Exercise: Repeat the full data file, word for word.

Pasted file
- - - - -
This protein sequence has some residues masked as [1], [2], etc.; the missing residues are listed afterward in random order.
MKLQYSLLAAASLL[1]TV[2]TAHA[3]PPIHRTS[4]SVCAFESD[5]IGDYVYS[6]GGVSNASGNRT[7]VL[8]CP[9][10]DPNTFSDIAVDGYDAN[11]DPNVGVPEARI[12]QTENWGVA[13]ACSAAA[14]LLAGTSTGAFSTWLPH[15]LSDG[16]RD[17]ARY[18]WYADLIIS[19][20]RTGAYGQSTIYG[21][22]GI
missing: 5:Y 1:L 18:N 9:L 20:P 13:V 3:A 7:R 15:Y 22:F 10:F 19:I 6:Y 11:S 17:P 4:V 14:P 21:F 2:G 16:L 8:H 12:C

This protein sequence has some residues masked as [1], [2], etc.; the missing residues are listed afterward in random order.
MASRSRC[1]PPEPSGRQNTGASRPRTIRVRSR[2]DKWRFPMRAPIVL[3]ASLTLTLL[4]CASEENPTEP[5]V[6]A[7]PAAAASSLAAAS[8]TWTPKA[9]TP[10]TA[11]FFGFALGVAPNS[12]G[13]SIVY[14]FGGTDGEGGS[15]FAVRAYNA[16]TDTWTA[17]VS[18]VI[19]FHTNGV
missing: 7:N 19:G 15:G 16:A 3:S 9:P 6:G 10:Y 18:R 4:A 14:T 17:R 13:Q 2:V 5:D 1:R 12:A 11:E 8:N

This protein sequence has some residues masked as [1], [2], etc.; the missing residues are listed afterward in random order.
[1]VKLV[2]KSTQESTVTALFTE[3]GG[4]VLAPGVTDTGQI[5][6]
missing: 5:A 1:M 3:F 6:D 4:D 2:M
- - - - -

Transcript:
This protein sequence has some residues masked as [1], [2], etc.; the missing residues are listed afterward in random order.
MKLQYSLLAAASLL[1]TV[2]TAHA[3]PPIHRTS[4]SVCAFESD[5]IGDYVYS[6]GGVSNASGNRT[7]VL[8]CP[9][10]DPNTFSDIAVDGYDAN[11]DPNVGVPEARI[12]QTENWGVA[13]ACSAAA[14]LLAGTSTGAFSTWLPH[15]LSDG[16]RD[17]ARY[18]WYADLIIS[19][20]RTGAYGQSTIYG[21][22]GI
missing: 5:Y 1:L 18:N 9:L 20:P 13:V 3:A 7:R 15:Y 22:F 10:F 19:I 6:Y 11:S 17:P 4:V 14:P 21:F 2:G 16:L 8:H 12:C

This protein sequence has some residues masked as [1], [2], etc.; the missing residues are listed afterward in random order.
MASRSRC[1]PPEPSGRQNTGASRPRTIRVRSR[2]DKWRFPMRAPIVL[3]ASLTLTLL[4]CASEENPTEP[5]V[6]A[7]PAAAASSLAAAS[8]TWTPKA[9]TP[10]TA[11]FFGFALGVAPNS[12]G[13]SIVY[14]FGGTDGEGGS[15]FAVRAYNA[16]TDTWTA[17]VS[18]VI[19]FHTNGV
missing: 7:N 19:G 15:G 16:A 3:S 9:P 6:G 10:Y 18:R 4:A 14:T 17:R 13:Q 2:V 5:D 1:R 12:A 11:E 8:N

This protein sequence has some residues masked as [1], [2], etc.; the missing residues are listed afterward in random order.
[1]VKLV[2]KSTQESTVTALFTE[3]GG[4]VLAPGVTDTGQI[5][6]
missing: 5:A 1:M 3:F 6:D 4:D 2:M